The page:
The thing about Rove is that he really doesn't care about "traditional" conservative values. He's willing to use them as cover fire to achieve other ends (Social Security taking the hits while an atrocious bankruptcy bill passes unscathed), or utterly suppress them so they don't fracture his precious coalition (Immigration "reform" a la Tom Tancredo). As the article notes:
Here in Blue America, Rove is typically caricatured as an ideologue, a hard-right-winger of the Cheney-Ashcroft genre. But as those who've closely followed his career will tell you, he is in fact a pragmatist, an apostle of patronage with a keen sense of factional politics and the spoils system.
Politics for Rove isn't about principles. It is about winning, and dispensing rewards to favored constituencies in the process. Unfortunately, as the GOP drifts further and further away from anything remotely resembling a principle, they become harder and harder to check. The virtues of small government and the protest against the patronage system--one of the few noble aspirations of the Gingrich revolution, have been utterly abandoned by Tom DeLay, who has emerged as the elected incarnation of what Rove does behind the scenes. As the DeLay congress continues to undercut procedural constraints, and Rove and his pragmatist disciples strip away ideological constraints, there is no telling where the GOP will go. Daniel Drezner's noticed, as has die-hard conservative Bill Quick (though obviously he wants the GOP to go in a different direction than I do). On the left end of things (relatively speaking), The New Republic nobly asks DeLay to quit it for the good of the country--while admitting that his continued presence in the House is a walking campaign ad for anti-corruption Democrats. Bull Moose slightly less nobly hopes that the GOP continues to back DeLay, et al, on the grounds that overreach will eventually kick the Republicans out of power.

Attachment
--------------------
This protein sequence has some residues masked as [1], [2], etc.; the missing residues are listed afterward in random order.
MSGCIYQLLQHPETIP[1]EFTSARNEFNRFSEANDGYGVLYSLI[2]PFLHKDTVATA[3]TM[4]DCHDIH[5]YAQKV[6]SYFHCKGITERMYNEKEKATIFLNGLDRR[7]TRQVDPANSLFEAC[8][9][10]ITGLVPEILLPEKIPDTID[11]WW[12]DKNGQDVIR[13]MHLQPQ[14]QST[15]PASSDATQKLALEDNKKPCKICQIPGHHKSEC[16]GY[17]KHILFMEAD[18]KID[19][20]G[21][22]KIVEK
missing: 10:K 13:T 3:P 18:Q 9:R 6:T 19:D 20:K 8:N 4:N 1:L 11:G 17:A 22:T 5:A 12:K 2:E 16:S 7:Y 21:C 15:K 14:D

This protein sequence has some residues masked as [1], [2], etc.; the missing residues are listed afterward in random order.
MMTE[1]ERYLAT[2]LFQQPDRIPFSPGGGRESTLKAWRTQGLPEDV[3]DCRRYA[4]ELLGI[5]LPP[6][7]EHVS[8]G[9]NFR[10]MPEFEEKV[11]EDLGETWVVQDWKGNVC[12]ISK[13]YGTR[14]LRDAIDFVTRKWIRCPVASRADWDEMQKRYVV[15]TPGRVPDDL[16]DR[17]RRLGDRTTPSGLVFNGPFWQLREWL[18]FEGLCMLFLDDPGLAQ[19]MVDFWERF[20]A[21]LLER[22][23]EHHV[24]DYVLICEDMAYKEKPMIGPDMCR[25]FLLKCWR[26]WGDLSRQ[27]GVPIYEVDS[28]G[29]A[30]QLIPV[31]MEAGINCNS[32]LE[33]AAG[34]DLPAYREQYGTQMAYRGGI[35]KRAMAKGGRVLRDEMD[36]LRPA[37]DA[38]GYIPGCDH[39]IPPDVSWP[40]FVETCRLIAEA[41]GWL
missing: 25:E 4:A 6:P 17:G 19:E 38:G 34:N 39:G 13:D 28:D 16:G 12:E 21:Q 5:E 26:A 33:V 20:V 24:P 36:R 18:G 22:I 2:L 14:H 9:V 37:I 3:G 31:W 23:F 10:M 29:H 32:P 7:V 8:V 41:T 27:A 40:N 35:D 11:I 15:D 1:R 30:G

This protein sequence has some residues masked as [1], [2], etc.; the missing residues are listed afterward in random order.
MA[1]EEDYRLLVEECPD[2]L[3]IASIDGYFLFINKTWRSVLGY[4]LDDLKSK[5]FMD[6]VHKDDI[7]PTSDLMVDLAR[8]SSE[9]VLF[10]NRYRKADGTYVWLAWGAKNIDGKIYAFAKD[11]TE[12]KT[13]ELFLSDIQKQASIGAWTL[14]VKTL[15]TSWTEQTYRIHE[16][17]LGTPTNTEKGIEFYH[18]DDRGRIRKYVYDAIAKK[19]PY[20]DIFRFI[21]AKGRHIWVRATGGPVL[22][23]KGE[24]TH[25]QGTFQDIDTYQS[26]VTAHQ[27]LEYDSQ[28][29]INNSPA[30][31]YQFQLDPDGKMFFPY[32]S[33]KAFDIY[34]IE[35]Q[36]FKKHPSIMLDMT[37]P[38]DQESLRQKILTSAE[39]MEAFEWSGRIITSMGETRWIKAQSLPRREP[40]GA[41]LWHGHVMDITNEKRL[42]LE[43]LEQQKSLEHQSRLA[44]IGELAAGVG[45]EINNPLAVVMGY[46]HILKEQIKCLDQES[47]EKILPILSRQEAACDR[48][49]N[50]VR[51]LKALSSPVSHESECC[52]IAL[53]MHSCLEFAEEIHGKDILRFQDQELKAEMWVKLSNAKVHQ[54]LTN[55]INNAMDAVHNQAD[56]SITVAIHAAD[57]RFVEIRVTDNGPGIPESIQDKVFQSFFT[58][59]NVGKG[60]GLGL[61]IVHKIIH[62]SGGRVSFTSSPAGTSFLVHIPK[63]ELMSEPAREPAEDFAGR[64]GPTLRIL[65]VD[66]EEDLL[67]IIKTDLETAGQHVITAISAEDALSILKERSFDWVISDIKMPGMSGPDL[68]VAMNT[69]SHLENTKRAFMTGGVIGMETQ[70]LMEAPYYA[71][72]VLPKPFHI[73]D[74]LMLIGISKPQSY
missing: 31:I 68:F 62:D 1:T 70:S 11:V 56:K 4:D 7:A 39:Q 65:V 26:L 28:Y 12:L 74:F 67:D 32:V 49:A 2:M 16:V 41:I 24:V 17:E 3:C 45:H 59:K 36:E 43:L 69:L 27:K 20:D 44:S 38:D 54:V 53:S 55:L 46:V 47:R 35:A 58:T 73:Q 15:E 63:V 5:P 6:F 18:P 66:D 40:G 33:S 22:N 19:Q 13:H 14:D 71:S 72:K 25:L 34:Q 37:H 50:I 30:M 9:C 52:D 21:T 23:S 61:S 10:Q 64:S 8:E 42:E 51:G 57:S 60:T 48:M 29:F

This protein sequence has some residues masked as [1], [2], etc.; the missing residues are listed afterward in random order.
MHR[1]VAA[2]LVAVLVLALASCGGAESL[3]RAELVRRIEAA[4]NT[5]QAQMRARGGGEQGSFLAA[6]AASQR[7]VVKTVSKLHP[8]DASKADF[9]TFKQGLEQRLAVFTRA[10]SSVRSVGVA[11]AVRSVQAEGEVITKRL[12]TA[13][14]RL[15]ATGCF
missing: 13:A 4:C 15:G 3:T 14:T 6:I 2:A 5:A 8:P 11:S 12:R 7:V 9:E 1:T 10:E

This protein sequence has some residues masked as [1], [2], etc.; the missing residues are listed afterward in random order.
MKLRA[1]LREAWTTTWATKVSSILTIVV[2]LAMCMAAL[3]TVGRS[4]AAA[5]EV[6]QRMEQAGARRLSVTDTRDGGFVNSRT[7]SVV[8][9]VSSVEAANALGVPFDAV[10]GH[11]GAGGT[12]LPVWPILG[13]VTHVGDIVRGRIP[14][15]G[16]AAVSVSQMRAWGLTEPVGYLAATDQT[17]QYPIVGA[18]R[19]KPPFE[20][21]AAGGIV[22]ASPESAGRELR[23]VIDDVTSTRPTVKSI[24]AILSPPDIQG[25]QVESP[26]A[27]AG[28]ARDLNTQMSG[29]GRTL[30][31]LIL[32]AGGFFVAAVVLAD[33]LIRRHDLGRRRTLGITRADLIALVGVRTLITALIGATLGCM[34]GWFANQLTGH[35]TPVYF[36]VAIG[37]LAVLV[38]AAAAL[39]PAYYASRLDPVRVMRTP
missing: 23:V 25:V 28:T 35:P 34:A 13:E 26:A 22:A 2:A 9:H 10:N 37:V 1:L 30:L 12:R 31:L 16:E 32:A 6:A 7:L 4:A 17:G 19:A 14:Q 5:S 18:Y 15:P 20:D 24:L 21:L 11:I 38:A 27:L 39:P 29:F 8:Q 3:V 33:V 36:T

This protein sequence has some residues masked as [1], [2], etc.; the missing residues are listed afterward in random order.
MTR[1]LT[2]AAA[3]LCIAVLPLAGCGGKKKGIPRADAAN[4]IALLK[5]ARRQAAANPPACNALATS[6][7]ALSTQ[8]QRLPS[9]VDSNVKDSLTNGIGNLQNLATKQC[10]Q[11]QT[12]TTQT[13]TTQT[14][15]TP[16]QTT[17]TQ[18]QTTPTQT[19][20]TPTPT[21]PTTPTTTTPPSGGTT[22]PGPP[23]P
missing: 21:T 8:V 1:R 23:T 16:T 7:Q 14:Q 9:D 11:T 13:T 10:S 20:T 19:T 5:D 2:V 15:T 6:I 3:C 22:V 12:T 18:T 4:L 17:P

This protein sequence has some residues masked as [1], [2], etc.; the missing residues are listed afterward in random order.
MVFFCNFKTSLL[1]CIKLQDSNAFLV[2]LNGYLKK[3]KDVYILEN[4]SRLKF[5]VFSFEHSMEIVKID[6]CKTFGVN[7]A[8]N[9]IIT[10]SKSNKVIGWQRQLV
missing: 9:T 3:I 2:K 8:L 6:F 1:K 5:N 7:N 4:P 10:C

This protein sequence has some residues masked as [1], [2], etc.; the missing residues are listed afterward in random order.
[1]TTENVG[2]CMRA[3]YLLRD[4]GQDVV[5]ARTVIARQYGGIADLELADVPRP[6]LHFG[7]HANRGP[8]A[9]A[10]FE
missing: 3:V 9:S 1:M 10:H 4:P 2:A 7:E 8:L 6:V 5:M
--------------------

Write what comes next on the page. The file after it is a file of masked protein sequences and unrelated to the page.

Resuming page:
Power unchecked by scruples. That is the future (and arguably present) of the Republican Party.